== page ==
History

On Wednesday afternoon, March 3, 1904, seven women associated with Baylor University by employment, marriage, or both organized a women’s literary and social club and named it Baylor Round Table. In those days, Waco’s population was just over twenty-four thousand; Baylor had less than one thousand students; and teaching faculty, administrators, and staff numbered around forty. Less than twenty years had passed since Baylor at Independence merged with Waco University. The Victorian towers of Old Main and Georgia Burleson Hall had defined the campus skyline since the late 1880s. Carroll Science Building and Carroll Library and Chapel had been in use less than a year. Completing the main campus was Carroll Athletic Field, with its new grandstand for viewing football, baseball, and track. Female students living on campus roomed and dined in Burleson Hall, while male students lived in Houston and Cowden Halls about a half mile up Fifth Street toward town.

Round Table originated from the desire of women to continue their educations together in a setting that was informal, home-centered, and family-friendly. For its first sixty-four years, the club met twice monthly on campus or in members’ homes. The programs focused on literature, drama, music, art, history, and philosophy. Each and every member took her turn researching, writing, reading, and defending papers on the topics chosen for study. Gradually, program planners reached outside the club and beyond the campus, and book reviewers, local celebrities, and scholars of national renown rounded out club programs.

1904

Mixing intellectual leadership and social life came naturally for Round Table. Three social traditions we enjoy today began early in the club’s history. The first gathering of guests for a musical Christmas in a beautifully decorated setting came in 1912, and marking club anniversaries every spring with a festive party dates to 1913. By 1937, the annual fall membership reception honoring new members and welcoming longtime members back after the summer break was well established.

Since then, two additional events have become annual traditions-the International Dinner and the Spring Luncheon and Style Show-and on these occasions, Round Table has applied its social expertise to causes beyond its own entertainment. In 1957, the club began hosting international students and faculty and their families to covered dish suppers, and since 1961, the international dinner has been a November event following the Thanksgiving theme in food, decoration, and song. In 1957, the club began hosting a luncheon for the last program meeting of the year, and in 1963, the executive board and social committee organized a style show to accompany the luncheon. Before long, the annual salute to spring grew into a popular social event among women in the entire Waco community.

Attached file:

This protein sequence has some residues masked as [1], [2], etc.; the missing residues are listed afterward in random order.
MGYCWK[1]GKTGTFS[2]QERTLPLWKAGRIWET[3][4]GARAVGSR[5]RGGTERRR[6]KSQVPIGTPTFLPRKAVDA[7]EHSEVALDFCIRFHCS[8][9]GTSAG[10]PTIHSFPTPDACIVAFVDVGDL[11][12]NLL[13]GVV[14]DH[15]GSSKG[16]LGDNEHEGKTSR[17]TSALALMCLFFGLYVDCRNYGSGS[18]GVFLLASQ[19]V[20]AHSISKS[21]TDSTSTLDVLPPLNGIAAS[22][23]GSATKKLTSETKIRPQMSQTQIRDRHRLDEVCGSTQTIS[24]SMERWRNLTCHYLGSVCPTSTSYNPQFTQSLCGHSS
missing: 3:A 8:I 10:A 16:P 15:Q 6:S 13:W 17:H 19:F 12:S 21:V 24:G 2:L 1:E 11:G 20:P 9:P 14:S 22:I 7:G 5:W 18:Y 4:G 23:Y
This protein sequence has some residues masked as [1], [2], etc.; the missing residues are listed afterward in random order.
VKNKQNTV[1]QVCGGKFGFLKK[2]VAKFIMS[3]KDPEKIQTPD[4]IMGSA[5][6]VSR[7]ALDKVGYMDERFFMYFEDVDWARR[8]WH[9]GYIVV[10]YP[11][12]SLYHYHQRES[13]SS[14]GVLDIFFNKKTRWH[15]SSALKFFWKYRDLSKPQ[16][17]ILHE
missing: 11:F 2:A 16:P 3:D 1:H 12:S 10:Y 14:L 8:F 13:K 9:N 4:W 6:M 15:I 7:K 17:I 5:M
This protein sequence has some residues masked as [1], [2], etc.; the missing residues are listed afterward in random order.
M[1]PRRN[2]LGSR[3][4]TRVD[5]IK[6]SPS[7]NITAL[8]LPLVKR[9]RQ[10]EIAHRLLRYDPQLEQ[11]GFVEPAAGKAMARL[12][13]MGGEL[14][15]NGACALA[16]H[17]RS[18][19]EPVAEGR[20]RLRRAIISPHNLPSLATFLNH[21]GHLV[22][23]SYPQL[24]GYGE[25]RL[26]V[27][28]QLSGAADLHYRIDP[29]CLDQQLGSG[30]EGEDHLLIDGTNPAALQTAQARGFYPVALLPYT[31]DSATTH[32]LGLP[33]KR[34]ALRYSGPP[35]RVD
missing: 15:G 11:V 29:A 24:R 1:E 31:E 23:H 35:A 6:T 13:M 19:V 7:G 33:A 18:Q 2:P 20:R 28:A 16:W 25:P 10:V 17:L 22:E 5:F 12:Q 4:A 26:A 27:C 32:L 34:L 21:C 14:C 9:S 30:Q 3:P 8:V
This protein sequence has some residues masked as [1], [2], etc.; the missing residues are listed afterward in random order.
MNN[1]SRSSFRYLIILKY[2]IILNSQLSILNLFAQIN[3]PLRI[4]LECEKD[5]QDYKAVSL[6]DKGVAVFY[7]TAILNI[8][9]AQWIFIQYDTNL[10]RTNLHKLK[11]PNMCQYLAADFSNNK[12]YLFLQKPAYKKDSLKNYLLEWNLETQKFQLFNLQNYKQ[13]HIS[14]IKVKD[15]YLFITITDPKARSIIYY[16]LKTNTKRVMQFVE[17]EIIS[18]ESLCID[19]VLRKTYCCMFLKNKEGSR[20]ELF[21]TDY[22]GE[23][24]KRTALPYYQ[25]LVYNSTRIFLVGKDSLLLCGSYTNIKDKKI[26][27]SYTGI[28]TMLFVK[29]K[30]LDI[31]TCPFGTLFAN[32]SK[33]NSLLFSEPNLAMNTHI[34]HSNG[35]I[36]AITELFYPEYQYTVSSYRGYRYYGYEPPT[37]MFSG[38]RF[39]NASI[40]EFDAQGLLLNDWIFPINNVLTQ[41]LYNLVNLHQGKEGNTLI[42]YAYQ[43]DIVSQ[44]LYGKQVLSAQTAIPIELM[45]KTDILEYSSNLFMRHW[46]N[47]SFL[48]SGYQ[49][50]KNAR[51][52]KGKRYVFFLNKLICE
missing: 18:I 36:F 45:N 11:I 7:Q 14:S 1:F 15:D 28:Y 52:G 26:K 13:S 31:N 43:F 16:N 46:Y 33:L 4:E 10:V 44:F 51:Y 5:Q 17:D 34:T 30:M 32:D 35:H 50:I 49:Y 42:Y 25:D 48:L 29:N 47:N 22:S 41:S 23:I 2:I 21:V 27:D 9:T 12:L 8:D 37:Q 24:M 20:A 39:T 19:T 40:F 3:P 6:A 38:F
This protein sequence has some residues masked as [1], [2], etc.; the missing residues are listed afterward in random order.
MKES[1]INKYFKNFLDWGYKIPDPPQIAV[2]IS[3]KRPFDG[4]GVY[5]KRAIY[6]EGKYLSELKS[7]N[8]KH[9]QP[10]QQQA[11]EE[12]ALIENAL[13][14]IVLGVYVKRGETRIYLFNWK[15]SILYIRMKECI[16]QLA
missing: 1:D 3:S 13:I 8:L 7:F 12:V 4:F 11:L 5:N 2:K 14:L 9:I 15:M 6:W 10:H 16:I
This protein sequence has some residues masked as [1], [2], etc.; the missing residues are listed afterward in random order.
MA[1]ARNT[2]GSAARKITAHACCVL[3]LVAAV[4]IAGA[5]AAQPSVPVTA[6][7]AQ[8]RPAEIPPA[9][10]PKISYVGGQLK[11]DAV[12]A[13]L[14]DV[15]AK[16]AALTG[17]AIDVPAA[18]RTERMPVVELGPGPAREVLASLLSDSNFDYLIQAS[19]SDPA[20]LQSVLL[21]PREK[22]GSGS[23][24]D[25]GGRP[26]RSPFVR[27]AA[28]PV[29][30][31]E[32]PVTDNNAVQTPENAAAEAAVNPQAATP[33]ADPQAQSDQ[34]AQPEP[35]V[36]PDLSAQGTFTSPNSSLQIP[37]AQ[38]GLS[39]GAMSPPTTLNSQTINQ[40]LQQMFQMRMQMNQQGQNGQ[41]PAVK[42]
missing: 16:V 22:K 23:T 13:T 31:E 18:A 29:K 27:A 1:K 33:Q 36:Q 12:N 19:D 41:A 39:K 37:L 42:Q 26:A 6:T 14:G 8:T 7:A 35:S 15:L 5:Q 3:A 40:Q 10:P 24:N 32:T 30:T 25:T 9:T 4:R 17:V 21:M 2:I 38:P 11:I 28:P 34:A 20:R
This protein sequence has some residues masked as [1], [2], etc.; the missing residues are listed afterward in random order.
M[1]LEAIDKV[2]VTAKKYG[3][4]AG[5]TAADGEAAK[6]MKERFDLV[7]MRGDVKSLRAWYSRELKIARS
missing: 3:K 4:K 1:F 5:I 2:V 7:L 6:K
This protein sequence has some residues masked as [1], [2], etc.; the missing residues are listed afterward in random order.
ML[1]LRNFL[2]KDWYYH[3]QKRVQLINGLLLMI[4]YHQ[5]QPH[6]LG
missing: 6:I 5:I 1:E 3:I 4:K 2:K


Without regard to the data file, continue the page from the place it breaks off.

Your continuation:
The spring luncheon coincides with the establishment of the Round Table Scholarship, first awarded to a Baylor woman undergraduate in 1978. Profits from the spring style show and luncheon, a silent auction in the fall, memorial gifts, and a spring tour of homes supported the scholarship endowment through the years. The scholarship is but one example of Round Table’s historic response to opportunities to serve both on and off campus. In its early years, members raised money, dollar by dollar, for special projects. Their fundraising efforts furnished books for Carroll Library, assisted campus beautification projects, and supported the military during two world wars.

Self-expression, independent action, leadership development, intellectual growth, cultural understanding, and service were all goals set by Round Table’s founders that have borne sweet fruit in fostering personal relationships between Baylor women across academic disciplines, building a strong community and lifelong friendships.

Baylor Round Table has published two books about their rice history, The Golden Mirror was published in the 1950s, to celebrate Round Table's 50th anniversary. Embracing the Past, Anticipating the Future was published in 2004 on the 100th anniversary of Round Table. Copies of the newest book can be purchased for $20. Contact Lois Ferguson, Baylor University, One Bear Place #97014, Waco, TX 76798-7014 or phone 254-710-8534.